Consider how you want the finished product to look. Spray paints come in flat, semi-gloss, or high-gloss finishes. Also, take some time to think about the color you want and how the color will work with the rest of your house colors, patio décor, etc.
Step 5: Apply Primer
Spray metal surfaces with a primer made specifically for metals, such as True Value X-O Rust rust-inhibiting primer. You can also apply metal primer with a brush. This method may be necessary for some areas, but using an aerosol primer and paint often provides the best, smoothest coverage results on metal. For best results, apply two coats. When spraying, "back-brush" (painting over just-applied paint before it begins to dry) to work the paint into the surface so it will adhere better and any drips will be smoothed out. If you are painting something exposed to the elements, such as patio furniture, or an object exposed to high humidity, such as a kitchen appliance or a piece of furniture to be used in a bathroom, be sure to use a primer with mildew prevention.
Allow the primer to dry thoroughly for at least 24 hours. Primer does not always feel wet or tacky before it is completely dry.
After using an aerosol primer (or paint), tip the can upside down and depress the nozzle for a few seconds until paint stops coming out. Next, wipe off the nozzle with a cloth. This prevents the nozzle from being clogged the next time you use the can.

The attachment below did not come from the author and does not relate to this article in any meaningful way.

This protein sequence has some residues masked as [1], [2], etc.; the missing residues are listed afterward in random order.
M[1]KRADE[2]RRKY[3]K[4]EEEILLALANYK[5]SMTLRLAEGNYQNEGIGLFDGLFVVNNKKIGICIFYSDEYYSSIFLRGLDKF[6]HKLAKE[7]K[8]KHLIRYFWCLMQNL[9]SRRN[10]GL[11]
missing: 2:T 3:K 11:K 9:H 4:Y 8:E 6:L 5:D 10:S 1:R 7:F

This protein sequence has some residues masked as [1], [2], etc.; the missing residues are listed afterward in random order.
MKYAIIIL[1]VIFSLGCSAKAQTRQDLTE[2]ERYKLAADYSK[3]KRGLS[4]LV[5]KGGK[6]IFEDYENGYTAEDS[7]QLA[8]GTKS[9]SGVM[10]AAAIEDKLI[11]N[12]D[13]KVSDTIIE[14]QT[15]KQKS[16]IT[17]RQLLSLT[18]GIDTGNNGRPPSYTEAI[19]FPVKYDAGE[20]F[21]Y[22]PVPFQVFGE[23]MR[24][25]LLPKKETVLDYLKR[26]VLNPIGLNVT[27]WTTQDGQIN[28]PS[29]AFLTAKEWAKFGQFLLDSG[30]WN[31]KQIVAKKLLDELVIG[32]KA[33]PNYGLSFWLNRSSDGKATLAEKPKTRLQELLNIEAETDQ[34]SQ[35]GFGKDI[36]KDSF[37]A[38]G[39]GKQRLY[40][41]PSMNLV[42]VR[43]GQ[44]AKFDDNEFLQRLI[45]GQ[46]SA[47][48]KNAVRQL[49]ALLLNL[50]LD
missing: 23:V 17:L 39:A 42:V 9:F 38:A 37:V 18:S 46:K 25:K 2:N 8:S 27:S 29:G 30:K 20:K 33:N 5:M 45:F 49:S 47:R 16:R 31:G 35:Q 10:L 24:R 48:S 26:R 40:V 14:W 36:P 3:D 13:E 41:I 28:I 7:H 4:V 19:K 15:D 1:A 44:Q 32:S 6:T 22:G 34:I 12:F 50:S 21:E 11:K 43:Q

Step 6: Apply Topcoat
Spray on a coat of True Value X-O Rust Paint & Primer in One or apply it using a small to a medium-sized paintbrush. Spray painting gets the job done fast and provides excellent coverage and a smooth finish. Hold the can about 8 to 12 inches from the object you're painting and keep the can moving to avoid excess paint that can drip. Apply several light coats. If you've painted furniture or an appliance, let the paint dry for at least 24 hours before using it.
For best results, apply a second coat of paint within 1 hour of applying the first coat.
Using X-O Rust Paint & Primer in One allows you to skip priming in most cases.
That’s all there is to it. You can start refreshing your metal surfaces now!
Project Shopping List
Here’s what you’ll need to complete this project successfully.